When Teresa Watts got up to see the former British soldier out of her Ardoyne home, her parting words were:
Hopefully you'll get peace out of it, you can get some rest. Your conscience is clear, you have nothing to worry about. I hope I get what I need - for somebody to say my brother Jo Jo was an innocent man. He didn't do anything wrong
For the past 38 years Colin Demet has lived knowing that the actions of a foot patrol he was part of as a British soldier in Belfast in 1971 resulted in the death of an innocent man, in a community hall in Ardoyne in north Belfast. Teresa Watts the dead man's sister was dancing with her brother when the soldiers started shooting.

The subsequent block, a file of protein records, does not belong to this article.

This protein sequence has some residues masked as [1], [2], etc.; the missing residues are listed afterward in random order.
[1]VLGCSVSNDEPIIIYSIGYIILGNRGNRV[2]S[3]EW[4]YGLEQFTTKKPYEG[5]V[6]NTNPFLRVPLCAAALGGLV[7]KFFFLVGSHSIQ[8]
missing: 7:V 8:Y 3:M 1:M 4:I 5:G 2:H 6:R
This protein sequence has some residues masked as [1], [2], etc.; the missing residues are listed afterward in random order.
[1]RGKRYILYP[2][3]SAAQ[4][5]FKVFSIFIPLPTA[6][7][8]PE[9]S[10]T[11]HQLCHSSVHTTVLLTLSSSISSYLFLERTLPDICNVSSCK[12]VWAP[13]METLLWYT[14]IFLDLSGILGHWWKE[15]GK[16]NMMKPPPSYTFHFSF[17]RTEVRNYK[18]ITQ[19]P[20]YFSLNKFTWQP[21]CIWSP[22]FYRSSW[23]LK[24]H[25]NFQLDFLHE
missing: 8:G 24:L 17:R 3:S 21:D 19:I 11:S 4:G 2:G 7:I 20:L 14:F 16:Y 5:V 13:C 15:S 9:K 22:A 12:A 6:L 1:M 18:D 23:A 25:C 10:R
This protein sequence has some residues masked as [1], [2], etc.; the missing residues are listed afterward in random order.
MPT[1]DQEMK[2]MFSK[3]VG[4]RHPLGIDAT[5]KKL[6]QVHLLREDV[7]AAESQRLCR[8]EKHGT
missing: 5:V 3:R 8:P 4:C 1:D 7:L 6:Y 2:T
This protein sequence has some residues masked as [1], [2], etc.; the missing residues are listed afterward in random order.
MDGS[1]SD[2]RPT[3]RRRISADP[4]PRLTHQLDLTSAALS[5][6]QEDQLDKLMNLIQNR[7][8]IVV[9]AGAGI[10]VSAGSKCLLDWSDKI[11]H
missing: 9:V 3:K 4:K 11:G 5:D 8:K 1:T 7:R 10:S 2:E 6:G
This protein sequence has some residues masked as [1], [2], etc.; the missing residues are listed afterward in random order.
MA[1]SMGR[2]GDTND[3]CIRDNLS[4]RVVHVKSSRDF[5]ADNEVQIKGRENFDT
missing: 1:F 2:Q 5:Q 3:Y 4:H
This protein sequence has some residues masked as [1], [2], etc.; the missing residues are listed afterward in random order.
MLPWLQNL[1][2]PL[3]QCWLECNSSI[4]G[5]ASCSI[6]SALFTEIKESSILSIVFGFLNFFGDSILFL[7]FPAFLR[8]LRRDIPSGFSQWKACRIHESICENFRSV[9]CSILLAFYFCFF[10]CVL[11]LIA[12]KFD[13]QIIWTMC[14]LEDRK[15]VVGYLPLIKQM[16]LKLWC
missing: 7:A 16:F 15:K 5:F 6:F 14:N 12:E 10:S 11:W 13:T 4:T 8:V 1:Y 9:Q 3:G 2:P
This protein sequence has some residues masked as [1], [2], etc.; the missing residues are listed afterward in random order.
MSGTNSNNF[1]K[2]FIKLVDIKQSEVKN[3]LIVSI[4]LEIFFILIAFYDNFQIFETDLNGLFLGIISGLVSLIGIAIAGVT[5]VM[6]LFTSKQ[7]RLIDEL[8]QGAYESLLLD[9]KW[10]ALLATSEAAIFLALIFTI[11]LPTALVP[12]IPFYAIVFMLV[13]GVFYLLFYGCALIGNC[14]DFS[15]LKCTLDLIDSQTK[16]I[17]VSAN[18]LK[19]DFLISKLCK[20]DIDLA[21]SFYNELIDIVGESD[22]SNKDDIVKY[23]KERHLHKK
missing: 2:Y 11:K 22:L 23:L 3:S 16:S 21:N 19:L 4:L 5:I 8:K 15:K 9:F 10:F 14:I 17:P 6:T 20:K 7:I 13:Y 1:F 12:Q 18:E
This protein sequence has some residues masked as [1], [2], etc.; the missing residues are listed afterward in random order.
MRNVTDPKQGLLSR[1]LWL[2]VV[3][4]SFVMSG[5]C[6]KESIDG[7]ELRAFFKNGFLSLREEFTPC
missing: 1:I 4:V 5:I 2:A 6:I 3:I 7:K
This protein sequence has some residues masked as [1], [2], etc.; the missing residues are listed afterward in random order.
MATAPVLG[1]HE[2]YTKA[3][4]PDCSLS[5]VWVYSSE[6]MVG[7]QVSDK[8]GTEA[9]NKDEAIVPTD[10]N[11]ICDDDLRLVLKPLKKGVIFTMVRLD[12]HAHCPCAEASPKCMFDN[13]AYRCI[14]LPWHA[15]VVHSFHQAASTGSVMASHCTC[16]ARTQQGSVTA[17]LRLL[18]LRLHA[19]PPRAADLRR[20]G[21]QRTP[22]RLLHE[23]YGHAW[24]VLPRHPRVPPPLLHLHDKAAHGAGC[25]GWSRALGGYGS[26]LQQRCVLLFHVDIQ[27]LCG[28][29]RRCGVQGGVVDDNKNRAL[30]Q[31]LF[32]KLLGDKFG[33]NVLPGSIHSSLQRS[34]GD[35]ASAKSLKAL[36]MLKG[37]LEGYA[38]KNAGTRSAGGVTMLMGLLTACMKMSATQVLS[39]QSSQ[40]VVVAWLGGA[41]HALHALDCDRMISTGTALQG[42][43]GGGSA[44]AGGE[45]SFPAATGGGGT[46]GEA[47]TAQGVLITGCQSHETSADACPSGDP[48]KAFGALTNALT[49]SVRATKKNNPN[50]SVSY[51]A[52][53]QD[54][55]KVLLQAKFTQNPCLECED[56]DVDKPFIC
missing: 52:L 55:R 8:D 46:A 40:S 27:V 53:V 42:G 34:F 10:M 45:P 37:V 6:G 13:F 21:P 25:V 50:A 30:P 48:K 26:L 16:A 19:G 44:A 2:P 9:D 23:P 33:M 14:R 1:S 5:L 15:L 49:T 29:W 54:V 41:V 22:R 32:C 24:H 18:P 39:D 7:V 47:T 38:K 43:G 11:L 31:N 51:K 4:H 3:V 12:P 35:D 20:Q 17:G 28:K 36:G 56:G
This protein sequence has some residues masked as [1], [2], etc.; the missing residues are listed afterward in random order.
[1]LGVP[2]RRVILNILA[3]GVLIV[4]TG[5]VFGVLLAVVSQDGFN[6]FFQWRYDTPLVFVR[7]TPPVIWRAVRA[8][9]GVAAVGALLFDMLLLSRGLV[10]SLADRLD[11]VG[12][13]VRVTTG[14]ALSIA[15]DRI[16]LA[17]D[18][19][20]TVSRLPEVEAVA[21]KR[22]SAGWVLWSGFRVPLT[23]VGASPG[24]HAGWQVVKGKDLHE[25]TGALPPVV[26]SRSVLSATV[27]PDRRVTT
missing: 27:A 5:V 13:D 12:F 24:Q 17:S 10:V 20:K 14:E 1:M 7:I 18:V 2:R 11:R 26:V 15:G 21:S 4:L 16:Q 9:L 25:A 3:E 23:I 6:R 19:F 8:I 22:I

That night, December 10th 1971, was to become a defining moment in Private Colin Demet's life. Not long afterwards he felt he had no choice but to desert the British Army. This was a momentous decision which potentially put his life at risk. Surrendering himself to a stranger in Ardoyne, he was ultimately brought to Dublin by the official IRA where he participated in a televised press conference, speaking out against what he had witnessed.
In the end the British Army court marshalled him and sentenced him to seven years in prison. These days he lives an almost reclusive life on the Isle of Lewis off the north west coast of Scotland.
Colin Demet has made the journey back to Belfast. He has walked the streets of Ardoyne and revisited his time there full of nerves and with a lingering sense of guilt. His journey takes him to meet Teresa Watt - it was an encounter that may mark a new beginning of a new stage in both their lives.